Jeremy Hayward presents his book Sacred World: A Guide to Shambhala Warriorship

Jeremy Hayward
Sacred World: A Guide to Shambhala Warriorship

Jeremy Hayward came to the Bodhi Tree Bookstore in 1996 to talk about his book, Sacred World: A Guide to Shambhala Warriorship. We all have moments when we feel confident and alive, and the world seems magical. Can we live our entire life that way, instead of giving in to the seduction of routine and habit? In Sacred World, Jeremy Hayward invites us to see that we are fundamentally good people living in a world filled with energy and magic. As Hayward explains, these teachings were originally given in the west by the Tibetan Buddhist master Chögyam Trungpa, Rinpoche (Hayward’s teacher) who saw the need for a path that was free of religious language or symbols.

Jeremy Hayward was trained in physics and biology at Cambridge University, England, where he received a doctorate in physics. He began study and practice of Buddhism in 1967 and became a student of Chögyam Trungpa Rinpoche in 1970. In 1974, Jeremy helped to found the Naropa University under the guidance of Chögyam Trungpa and was vice-President of the University for the first 10 years, and a Trustee for the next 12. In 1977 he helped to create the Shambhala Training program and has been a central figure in the development of the Shambhala teachings ever since. He has conducted seminars and retreats on Shambhala and Buddhism throughout North America and Europe.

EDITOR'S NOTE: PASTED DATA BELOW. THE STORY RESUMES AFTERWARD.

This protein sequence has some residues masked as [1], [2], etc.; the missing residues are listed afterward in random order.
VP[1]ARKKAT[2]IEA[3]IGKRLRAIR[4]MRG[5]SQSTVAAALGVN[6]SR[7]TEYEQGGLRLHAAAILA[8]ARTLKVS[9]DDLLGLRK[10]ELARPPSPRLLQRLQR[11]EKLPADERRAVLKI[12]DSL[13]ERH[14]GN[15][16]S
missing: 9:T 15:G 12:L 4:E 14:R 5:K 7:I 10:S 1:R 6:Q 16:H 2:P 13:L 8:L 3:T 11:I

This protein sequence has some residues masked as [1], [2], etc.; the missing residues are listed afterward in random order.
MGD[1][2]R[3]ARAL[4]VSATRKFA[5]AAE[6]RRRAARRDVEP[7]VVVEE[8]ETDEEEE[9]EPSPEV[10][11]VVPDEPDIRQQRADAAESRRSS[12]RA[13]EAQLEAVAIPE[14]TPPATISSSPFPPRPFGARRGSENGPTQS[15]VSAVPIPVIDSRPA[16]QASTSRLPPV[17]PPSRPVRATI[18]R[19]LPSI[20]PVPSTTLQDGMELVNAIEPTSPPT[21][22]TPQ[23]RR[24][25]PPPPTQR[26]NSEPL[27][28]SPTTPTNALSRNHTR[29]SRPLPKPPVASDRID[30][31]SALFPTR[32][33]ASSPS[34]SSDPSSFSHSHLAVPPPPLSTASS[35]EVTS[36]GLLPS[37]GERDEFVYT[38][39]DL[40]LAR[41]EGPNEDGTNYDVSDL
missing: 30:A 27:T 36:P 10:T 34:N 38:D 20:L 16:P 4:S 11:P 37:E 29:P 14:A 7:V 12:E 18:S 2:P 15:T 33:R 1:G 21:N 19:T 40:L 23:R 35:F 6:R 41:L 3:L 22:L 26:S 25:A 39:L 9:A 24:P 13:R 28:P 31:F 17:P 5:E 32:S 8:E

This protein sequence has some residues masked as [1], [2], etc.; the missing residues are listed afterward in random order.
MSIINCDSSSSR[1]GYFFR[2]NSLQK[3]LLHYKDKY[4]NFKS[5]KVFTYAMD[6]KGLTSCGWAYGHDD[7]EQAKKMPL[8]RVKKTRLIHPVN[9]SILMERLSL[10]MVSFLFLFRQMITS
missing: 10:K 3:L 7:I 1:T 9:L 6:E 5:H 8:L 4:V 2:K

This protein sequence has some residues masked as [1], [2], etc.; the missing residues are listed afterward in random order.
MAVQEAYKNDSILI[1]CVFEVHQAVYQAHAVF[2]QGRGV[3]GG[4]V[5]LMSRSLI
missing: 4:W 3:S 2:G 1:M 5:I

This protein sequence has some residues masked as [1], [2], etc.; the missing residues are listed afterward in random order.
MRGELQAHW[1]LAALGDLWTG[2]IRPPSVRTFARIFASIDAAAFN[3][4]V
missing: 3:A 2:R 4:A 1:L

What follows is an edited version of Jeremy Hayward’s Bodhi Tree Bookstore presentation.

Jeremy Hayward: The Shambhala teachings were established by Chögyam Trungpa Rinpoche who was one of the early Tibetan Buddhist teachers to come to the United States. He arrived in the U.S. in 1970. Actually, he had come to the West in 1963 or so, to attend Oxford University in England. He learned to speak fluent English, so fluent that he could out-pun any of us; his use of English words in itself was quite powerfully revealing,. He showed us how to use our own language, in a sense.

But in the course of learning to speak our language, he became very concerned, or even heartbroken, about the difficulty of offering genuine spiritual teaching in the West as a Tibetan Buddhist. He felt that people were seeing so much of the culture that came along with Tibetan Buddhism, that this was obscuring the heart of the matter. And this was the cause of a lost of pain for him, as well as a lot of wondering and pondering about hoe to really convey what it is to be human—which is, after all, what spiritual teachings are about. And actually, that’s the meaning of “warriorship.” A warrior, in this case, doesn’t refer to man or woman, it’s not a gender word. It means someone who has the courage to be genuine. Spiritual teaching isn’t about how to get out of the world, but how to be fully in it.